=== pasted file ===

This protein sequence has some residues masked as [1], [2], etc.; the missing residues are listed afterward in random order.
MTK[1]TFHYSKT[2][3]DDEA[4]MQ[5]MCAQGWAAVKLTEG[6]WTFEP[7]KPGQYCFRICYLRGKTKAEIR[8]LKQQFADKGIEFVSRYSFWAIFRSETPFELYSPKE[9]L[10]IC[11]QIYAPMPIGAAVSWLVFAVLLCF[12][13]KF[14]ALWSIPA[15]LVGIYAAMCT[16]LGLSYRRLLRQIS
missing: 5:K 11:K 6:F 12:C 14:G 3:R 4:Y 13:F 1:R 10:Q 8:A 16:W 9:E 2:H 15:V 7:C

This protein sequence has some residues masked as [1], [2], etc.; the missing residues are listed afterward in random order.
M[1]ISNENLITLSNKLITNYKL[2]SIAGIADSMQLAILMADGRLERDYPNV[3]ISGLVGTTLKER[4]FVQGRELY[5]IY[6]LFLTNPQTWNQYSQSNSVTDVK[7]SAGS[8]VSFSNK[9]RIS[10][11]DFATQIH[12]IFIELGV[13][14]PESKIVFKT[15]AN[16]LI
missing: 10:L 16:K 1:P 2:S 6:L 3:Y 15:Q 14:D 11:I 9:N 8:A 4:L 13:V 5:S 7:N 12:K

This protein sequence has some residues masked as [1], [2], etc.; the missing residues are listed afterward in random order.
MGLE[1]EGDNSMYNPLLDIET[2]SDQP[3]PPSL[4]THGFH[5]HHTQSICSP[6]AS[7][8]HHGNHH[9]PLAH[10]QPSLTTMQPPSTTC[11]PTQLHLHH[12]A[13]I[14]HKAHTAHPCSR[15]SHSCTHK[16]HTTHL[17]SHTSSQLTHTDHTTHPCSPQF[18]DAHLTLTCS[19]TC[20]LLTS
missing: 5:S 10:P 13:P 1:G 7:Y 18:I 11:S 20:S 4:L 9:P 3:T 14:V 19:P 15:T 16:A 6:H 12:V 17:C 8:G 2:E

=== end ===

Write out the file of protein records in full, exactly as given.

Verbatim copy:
This protein sequence has some residues masked as [1], [2], etc.; the missing residues are listed afterward in random order.
MTK[1]TFHYSKT[2][3]DDEA[4]MQ[5]MCAQGWAAVKLTEG[6]WTFEP[7]KPGQYCFRICYLRGKTKAEIR[8]LKQQFADKGIEFVSRYSFWAIFRSETPFELYSPKE[9]L[10]IC[11]QIYAPMPIGAAVSWLVFAVLLCF[12][13]KF[14]ALWSIPA[15]LVGIYAAMCT[16]LGLSYRRLLRQIS
missing: 5:K 11:K 6:F 12:C 14:G 3:R 4:Y 13:F 1:R 10:Q 8:A 16:W 9:E 2:H 15:V 7:C

This protein sequence has some residues masked as [1], [2], etc.; the missing residues are listed afterward in random order.
M[1]ISNENLITLSNKLITNYKL[2]SIAGIADSMQLAILMADGRLERDYPNV[3]ISGLVGTTLKER[4]FVQGRELY[5]IY[6]LFLTNPQTWNQYSQSNSVTDVK[7]SAGS[8]VSFSNK[9]RIS[10][11]DFATQIH[12]IFIELGV[13][14]PESKIVFKT[15]AN[16]LI
missing: 10:L 16:K 1:P 2:S 6:L 3:Y 15:Q 14:D 11:I 9:N 8:A 4:L 13:V 5:S 7:N 12:K

This protein sequence has some residues masked as [1], [2], etc.; the missing residues are listed afterward in random order.
MGLE[1]EGDNSMYNPLLDIET[2]SDQP[3]PPSL[4]THGFH[5]HHTQSICSP[6]AS[7][8]HHGNHH[9]PLAH[10]QPSLTTMQPPSTTC[11]PTQLHLHH[12]A[13]I[14]HKAHTAHPCSR[15]SHSCTHK[16]HTTHL[17]SHTSSQLTHTDHTTHPCSPQF[18]DAHLTLTCS[19]TC[20]LLTS
missing: 5:S 10:P 13:P 1:G 7:Y 18:I 11:S 20:S 4:L 9:P 3:T 14:V 19:P 15:T 16:A 6:H 12:V 17:C 8:G 2:E